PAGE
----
Peter Weiss 1916-1982
(Full name Peter Ulrich Weiss) German-born Swedish dramatist, autobiographer, novelist, scriptwriter, nonfiction writer, filmmaker, translator, journalist, and illustrator.
The following entry provides an overview of Weiss's life and works. For additional information on his career, see CLC, Volumes 3, 15, and 51.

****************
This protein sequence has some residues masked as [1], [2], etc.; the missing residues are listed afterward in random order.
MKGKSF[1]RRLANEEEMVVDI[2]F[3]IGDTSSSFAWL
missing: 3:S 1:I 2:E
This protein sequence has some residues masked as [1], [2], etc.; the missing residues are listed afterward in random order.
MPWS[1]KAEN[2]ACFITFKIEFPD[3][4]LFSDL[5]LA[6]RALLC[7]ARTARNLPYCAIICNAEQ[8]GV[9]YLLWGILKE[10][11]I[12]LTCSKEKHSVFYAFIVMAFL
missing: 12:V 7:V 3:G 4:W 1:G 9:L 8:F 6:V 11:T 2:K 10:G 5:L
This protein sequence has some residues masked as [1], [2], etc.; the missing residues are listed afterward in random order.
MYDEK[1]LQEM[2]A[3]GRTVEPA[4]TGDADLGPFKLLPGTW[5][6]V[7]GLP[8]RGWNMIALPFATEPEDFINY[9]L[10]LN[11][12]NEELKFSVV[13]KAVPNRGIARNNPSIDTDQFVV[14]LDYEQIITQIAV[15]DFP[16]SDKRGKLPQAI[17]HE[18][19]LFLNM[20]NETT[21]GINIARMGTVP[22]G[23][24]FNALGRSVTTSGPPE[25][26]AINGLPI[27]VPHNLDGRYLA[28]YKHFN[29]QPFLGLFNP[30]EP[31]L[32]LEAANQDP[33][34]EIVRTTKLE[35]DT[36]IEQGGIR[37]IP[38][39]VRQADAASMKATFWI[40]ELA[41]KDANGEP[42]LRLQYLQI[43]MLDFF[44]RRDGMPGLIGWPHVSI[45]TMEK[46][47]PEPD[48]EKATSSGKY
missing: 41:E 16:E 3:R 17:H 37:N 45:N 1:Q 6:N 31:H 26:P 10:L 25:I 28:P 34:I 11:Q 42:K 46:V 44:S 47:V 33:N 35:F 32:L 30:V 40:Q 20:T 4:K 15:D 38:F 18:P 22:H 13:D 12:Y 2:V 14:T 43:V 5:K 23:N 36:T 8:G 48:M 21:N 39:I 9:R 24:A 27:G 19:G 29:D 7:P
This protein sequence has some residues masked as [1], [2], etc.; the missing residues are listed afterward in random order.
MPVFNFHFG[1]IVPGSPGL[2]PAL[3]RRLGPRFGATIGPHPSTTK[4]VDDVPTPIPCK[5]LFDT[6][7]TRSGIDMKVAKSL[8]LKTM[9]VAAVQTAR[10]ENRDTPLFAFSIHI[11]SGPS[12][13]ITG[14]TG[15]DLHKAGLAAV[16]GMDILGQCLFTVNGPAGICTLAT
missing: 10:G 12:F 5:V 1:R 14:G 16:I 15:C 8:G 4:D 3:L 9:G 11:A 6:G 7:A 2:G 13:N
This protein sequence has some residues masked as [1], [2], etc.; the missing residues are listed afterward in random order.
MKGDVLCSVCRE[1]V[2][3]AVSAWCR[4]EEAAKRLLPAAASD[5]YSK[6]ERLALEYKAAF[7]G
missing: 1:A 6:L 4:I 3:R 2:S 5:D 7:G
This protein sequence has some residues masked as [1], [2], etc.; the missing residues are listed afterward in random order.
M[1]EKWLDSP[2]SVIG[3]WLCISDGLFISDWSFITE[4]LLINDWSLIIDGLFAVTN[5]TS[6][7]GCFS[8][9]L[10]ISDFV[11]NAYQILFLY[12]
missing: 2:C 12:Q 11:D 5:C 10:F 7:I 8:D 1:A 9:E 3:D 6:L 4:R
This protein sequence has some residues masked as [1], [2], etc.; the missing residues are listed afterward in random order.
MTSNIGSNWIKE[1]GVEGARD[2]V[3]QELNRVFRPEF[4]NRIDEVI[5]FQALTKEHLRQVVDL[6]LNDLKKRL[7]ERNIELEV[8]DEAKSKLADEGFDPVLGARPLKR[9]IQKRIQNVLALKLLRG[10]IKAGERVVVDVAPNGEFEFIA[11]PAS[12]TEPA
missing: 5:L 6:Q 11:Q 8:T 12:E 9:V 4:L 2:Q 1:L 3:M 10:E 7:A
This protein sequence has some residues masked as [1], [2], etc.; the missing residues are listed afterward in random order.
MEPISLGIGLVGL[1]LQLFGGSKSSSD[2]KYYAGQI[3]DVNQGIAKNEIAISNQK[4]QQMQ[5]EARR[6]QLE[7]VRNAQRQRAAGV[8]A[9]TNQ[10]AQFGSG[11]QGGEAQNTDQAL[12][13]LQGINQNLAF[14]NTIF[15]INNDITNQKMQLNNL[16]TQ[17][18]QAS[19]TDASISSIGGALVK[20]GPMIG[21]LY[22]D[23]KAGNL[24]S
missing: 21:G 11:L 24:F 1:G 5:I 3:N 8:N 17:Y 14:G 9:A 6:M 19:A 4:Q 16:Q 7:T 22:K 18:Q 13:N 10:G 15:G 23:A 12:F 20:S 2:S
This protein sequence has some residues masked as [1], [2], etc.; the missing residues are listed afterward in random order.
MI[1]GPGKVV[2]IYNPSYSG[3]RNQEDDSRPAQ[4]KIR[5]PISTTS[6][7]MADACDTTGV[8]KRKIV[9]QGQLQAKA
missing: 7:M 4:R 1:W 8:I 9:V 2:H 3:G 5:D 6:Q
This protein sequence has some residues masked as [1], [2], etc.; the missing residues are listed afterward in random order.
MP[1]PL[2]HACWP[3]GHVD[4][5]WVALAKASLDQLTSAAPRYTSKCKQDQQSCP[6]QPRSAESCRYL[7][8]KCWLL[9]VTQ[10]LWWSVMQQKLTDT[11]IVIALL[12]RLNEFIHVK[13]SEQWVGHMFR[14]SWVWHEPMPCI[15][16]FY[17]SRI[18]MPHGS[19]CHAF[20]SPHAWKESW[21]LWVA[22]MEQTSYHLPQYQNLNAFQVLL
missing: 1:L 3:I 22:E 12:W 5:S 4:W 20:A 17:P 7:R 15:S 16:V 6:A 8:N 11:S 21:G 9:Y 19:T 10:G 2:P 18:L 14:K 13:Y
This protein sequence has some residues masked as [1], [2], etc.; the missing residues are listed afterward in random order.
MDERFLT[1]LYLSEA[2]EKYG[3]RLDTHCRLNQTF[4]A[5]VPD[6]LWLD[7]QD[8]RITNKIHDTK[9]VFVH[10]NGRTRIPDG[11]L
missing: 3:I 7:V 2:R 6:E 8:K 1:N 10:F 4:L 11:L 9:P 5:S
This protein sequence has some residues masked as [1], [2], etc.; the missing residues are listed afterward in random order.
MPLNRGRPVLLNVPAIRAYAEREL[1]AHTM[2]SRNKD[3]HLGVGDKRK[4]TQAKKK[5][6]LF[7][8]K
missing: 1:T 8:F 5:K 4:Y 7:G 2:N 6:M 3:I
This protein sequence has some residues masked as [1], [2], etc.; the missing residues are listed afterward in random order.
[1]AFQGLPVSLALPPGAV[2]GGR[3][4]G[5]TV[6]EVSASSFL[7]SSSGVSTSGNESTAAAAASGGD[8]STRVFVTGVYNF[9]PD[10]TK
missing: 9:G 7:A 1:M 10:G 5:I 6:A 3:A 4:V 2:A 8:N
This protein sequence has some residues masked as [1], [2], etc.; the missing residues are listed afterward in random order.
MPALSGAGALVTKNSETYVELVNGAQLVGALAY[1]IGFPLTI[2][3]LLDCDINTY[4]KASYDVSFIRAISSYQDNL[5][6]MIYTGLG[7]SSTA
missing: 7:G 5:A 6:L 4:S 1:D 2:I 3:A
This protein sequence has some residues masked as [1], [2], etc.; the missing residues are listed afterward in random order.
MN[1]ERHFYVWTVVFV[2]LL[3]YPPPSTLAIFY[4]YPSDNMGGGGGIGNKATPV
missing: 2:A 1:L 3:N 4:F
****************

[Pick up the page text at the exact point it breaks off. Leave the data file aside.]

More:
Weiss is considered to be among the most important and controversial dramatists to emerge in post-World War II Europe. Throughout his career, he viewed his work as an instrument for self-discovery and political debate. His dramas, autobiographical novels, films, and other artistic endeavors are informed by his lifelong commitment to Marxism, his sense of displacement from society, and the guilt he harbored for having escaped the horrors of Nazism and the Holocaust.